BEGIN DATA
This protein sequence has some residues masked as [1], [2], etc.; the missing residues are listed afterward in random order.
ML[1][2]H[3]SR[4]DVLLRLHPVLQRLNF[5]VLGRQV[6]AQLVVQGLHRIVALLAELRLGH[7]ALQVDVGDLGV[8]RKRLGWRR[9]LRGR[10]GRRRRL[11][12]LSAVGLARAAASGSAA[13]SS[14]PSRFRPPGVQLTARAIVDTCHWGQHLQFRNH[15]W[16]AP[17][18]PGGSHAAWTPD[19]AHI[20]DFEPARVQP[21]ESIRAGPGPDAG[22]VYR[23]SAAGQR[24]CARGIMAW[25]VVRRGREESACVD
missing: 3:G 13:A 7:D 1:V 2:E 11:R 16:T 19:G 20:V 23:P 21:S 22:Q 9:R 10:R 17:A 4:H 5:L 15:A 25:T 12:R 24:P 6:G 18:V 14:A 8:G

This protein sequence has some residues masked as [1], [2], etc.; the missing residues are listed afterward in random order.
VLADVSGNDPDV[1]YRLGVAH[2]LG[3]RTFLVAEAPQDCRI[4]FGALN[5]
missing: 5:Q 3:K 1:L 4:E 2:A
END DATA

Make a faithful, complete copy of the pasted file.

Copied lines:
This protein sequence has some residues masked as [1], [2], etc.; the missing residues are listed afterward in random order.
ML[1][2]H[3]SR[4]DVLLRLHPVLQRLNF[5]VLGRQV[6]AQLVVQGLHRIVALLAELRLGH[7]ALQVDVGDLGV[8]RKRLGWRR[9]LRGR[10]GRRRRL[11][12]LSAVGLARAAASGSAA[13]SS[14]PSRFRPPGVQLTARAIVDTCHWGQHLQFRNH[15]W[16]AP[17][18]PGGSHAAWTPD[19]AHI[20]DFEPARVQP[21]ESIRAGPGPDAG[22]VYR[23]SAAGQR[24]CARGIMAW[25]VVRRGREESACVD
missing: 3:G 13:A 7:D 1:V 2:E 11:R 16:T 19:G 20:V 23:P 21:S 22:Q 9:R 10:R 17:A 4:H 5:L 15:A 25:T 12:R 24:P 6:G 18:V 14:A 8:G

This protein sequence has some residues masked as [1], [2], etc.; the missing residues are listed afterward in random order.
VLADVSGNDPDV[1]YRLGVAH[2]LG[3]RTFLVAEAPQDCRI[4]FGALN[5]
missing: 5:Q 3:K 1:L 4:E 2:A